Rehearsals are underway for our 2021 digital season, and and we're delighted to share more of the work we'll be performing for you during our upcoming digital season. As well as broadcasts of Bach's St John Passion and our 2018 triple bill of Purcell, Carissimi and Gesualdo, the season features five new productions drawing on music from the 14th century to the present day. The whole season will be available to watch on demand after broadcast on our new video platform, ETO at Home - click here to sign up.
Guillaume de Machaut: How can I forget? (Comment oublieray)
Guillaume de Machaut (1300-1377) was a prolific poet, composer and civil servant, curating in Rheims at the end of his life a careful, beautiful and thorough record of his work. In a century of war and repeated visitations of plague, Machaut confidently mastered the innovations of poets and composers who preceded him, and created a body of work of staggering complexity and grace unlike anything else – which sounds astonishingly modern! ETO’s site-specific staging of secular motets and ballades, featuring four male singers and harp, is an introduction to a world of courtly love, dubious salvation, and yearning for peace – in the context of our own world.
Josquin des Prez: Mille Regretz (A Thousand Sorrows)
Josquin des Prez was the pre-eminent composer of the renaissance, living at the very centre of European culture. His vocal work for several voices (polyphony), and especially his religious music, is cherished the world over.
To mark the 500th anniversary of his death, Liam Steel and Jonathan Peter Kenny stage a very unusual presentation of his work with five singers and five players. The production ranges from the celestial descending figures of Josquin’s Inviolata to the outright raunchiness of Allegez-moi, an invitation to explore intimate regions of the flesh. Prepare to be surprised – and delighted, as this is not the stuff of college chapels.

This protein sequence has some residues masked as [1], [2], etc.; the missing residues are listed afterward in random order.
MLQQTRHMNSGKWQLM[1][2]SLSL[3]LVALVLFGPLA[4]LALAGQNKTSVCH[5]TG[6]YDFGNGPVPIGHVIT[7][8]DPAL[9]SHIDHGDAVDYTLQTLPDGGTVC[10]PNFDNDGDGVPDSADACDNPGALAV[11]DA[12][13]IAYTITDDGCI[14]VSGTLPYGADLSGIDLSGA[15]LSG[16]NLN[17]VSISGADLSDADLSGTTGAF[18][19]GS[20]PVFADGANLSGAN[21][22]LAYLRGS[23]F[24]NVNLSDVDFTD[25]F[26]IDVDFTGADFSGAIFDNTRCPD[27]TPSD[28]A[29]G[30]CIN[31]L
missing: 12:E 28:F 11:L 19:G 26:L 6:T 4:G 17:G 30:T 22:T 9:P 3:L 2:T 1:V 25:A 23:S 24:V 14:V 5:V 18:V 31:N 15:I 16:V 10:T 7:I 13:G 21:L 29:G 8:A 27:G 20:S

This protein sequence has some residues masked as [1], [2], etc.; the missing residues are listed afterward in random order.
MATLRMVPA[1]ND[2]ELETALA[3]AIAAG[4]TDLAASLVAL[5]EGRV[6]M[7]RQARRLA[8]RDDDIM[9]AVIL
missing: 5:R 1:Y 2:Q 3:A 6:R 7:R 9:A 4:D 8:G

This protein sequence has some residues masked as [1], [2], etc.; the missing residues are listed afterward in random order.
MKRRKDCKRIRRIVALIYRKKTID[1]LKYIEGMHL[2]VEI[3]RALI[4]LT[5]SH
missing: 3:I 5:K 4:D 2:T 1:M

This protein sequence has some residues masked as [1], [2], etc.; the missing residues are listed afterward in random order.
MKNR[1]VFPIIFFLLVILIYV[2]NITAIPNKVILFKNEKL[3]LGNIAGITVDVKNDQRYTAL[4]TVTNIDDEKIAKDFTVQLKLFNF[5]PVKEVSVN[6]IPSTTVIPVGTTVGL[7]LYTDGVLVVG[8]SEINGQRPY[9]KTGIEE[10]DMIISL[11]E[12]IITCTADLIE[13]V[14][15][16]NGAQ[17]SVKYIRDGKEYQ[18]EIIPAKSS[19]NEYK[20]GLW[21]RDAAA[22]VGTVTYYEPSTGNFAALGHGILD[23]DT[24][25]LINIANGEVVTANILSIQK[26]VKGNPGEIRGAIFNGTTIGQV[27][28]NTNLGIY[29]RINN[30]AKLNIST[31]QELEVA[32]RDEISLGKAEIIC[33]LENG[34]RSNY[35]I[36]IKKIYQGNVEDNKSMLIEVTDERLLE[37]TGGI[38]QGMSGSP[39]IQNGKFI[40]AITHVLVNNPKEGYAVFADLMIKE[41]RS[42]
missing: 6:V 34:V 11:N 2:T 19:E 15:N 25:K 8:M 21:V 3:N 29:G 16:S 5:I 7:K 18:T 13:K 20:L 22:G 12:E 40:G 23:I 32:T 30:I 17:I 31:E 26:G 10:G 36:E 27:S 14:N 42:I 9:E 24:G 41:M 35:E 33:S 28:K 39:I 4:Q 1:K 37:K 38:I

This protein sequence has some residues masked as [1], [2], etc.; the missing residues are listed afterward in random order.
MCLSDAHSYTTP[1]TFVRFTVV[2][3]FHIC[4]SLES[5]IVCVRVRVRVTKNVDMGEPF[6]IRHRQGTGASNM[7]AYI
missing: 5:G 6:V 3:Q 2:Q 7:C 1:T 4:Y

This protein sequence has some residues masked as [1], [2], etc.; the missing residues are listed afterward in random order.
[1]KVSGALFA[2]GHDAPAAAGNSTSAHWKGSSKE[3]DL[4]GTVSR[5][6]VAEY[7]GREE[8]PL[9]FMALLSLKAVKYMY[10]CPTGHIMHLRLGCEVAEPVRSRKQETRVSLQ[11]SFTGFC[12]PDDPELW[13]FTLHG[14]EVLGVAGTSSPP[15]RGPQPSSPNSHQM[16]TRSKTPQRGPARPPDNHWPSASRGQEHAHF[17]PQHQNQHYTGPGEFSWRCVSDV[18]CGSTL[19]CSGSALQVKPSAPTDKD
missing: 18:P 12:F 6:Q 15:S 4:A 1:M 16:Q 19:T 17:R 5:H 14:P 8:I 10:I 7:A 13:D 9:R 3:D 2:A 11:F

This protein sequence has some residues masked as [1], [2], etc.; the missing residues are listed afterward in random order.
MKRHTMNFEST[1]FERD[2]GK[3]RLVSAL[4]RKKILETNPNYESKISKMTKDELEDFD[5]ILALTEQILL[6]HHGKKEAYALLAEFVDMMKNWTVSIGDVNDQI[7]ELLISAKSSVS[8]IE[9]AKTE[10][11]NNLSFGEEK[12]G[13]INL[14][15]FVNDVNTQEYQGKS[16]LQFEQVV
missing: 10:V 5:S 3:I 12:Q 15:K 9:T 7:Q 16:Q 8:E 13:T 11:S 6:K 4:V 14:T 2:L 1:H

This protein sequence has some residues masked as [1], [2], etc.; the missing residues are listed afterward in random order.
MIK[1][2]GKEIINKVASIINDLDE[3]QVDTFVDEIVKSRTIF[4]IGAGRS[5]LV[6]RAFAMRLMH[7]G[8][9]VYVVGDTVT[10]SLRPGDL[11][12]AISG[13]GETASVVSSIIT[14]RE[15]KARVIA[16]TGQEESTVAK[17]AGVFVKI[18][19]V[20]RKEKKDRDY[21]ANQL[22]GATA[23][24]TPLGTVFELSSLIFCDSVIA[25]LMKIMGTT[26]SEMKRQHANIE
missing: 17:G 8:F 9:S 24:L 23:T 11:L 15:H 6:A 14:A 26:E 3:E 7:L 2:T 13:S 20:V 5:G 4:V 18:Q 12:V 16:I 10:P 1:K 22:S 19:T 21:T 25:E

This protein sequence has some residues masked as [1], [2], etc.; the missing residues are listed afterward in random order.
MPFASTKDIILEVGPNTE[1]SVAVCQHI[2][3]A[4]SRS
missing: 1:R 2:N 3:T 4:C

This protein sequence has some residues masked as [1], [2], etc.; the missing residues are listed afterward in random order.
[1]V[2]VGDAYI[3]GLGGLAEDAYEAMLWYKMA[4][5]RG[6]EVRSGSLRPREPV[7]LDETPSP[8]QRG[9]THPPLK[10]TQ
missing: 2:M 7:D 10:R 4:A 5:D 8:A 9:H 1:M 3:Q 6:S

Dmitri Shostakovich: Michelangelo Suite (Suite on Verses by Michelangelo Buonarroti, Op. 145)
This song cycle for bass voice and piano, regarded by the composer as his final symphony, sets the sinewy poetry of Michelangelo, pre-eminent artist of the Italian renaissance, who found himself at odds with popes and patrons on earth and with God in heaven, and who wrestled with sexuality and spirituality in a very modern voice. In the voice of the sculptor/ poet we hear clearly the voice of the composer - offering here his most complete portrait of the artist. Edward Hawkins (bass) and Sergey Rybin (piano) are directed by James Conway, following their acclaimed staging of the Romances on British Poetry as part of ETO’s Lyric Solitudes.
Elena Langer: Ariadne (setting the text by Glyn Maxwell)
English Touring Opera’s series of stagings reflecting on the role and practice of the artist in society culminates in an eloquent drama by two living artists. Ariadne is alone, abandoned by Theseus, and for the moment filled with an awareness of absence. Yet absence is defined by love – terrible and beautiful at the same time. The experience of this short opera is overwhelming, and the power of Ariadne’s lingers for a long time. In this new production, directed by choreographer Patricia Okenwa, Ariadne is played by Francesca Chiejina, with oboist Nicholas Daniel (who also gave the premiere performance of Ariadne in 2002).
Release dates will be announced soon, so make sure to sign up to our mailing list and be the first to hear - click here to sign up.